Huawei Technologies has emphasized the importance of adopting the 2.6 GHz spectrum for cost-effective 4G Fixed Wireless Access (FWA) to enhance the current low penetration rate of home broadband services in Kenya. With only 9 percent of Kenyans having access to broadband internet, Huawei believes that allocating the 2.6 GHz spectrum and implementing collaborative efforts among service providers, network operators, and regulators are vital steps toward bridging the digital divide. This article will explore the potential benefits of affordable spectrum allocation and the impact it can have on improving national broadband penetration rates.
As it stands, a mere 9.8 million Kenyans, predominantly residing in urban and semi-urban areas, have access to broadband internet. Shockingly, 38 percent of the population still relies on low-speed dial-up connections, while approximately 22 million people remain entirely disconnected from the online world. Recognizing these challenges, Huawei has called for comprehensive initiatives to boost the rate of home internet penetration.
At the Annual Africa Spectrum Roundtable held in Maputo, Mozambique, Yao Hongjie, Vice President of Huawei Sub-Saharan Africa ICT Solutions, underscored the significance of adopting the entire Sub-3GHz spectrum for affordable and universal mobile broadband. This move aims to bridge the digital gap and fuel the growth of Kenya’s digital future. Moreover, full utilization of the 2.3 GHz and 2.6 GHz bands is also essential for further enhancing mobile broadband services.
To achieve a significant leap in home internet access, Kenya must adopt defragmentation practices that involve cooperation among internet service providers, regional stakeholders, and major mobile network operators. This collaborative approach will facilitate the implementation of widespread 4G/5G fixed wireless access and contribute to the overall improvement of national broadband penetration rates. Furthermore, tax incentives and rebates, affordability considerations for devices and services, and digital literacy programs in rural and underserved areas are crucial aspects that need attention.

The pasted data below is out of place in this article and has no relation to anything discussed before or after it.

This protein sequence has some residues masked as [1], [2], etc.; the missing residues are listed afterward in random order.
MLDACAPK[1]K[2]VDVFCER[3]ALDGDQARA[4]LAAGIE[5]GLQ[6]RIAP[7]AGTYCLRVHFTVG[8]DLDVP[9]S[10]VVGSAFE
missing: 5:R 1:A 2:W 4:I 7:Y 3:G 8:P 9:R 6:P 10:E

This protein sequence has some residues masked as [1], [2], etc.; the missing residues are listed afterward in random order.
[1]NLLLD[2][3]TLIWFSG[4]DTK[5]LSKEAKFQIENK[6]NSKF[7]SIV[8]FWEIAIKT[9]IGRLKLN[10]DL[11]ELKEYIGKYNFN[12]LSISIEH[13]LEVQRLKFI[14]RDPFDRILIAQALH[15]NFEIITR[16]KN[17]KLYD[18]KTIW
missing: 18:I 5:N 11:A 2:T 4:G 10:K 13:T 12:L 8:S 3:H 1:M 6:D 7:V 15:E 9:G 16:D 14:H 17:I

Mr. Yang highlighted the unique potential of the Sub-3GHz spectrum to meet the growing demand for reliable broadband infrastructure in Africa. With its ability to improve the last-mile connectivity, the full utilization of Sub-3GHz spectrum presents the most promising way forward. As data consumption increases due to the popularity of smartphones and the surge in music and video downloads, the 2.6 GHz band offers operators an efficient and harmonized approach to address the rising traffic volumes.
The 2.6 GHz spectrum serves as an excellent complement to the 700 MHz spectrum, also known as the “digital dividend.” Its adoption will enable the cost-effective provision of Mobile Broadband services across both rural and urban areas, ensuring nationwide coverage. By allocating the 2.6 GHz spectrum, Kenya can enhance connectivity options for its citizens, thereby promoting social and economic development.